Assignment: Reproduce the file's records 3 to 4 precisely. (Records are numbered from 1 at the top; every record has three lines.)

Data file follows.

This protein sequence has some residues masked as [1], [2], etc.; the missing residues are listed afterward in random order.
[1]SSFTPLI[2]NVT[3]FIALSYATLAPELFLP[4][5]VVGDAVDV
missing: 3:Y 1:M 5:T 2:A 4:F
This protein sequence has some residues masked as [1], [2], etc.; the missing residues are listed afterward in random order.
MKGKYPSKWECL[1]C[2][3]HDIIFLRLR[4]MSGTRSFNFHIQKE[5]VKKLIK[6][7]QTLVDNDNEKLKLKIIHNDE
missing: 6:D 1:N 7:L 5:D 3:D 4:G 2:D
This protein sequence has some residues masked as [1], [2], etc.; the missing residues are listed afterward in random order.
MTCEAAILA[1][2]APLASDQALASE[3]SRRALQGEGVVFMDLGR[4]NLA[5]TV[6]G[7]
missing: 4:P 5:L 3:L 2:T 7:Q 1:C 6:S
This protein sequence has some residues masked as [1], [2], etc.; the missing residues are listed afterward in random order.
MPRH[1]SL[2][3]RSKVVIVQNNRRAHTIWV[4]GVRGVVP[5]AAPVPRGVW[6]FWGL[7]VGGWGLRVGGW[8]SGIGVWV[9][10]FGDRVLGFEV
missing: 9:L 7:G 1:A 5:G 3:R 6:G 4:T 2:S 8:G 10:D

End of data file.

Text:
This protein sequence has some residues masked as [1], [2], etc.; the missing residues are listed afterward in random order.
MTCEAAILA[1][2]APLASDQALASE[3]SRRALQGEGVVFMDLGR[4]NLA[5]TV[6]G[7]
missing: 4:P 5:L 3:L 2:T 7:Q 1:C 6:S
This protein sequence has some residues masked as [1], [2], etc.; the missing residues are listed afterward in random order.
MPRH[1]SL[2][3]RSKVVIVQNNRRAHTIWV[4]GVRGVVP[5]AAPVPRGVW[6]FWGL[7]VGGWGLRVGGW[8]SGIGVWV[9][10]FGDRVLGFEV
missing: 9:L 7:G 1:A 5:G 3:R 6:G 4:T 2:S 8:G 10:D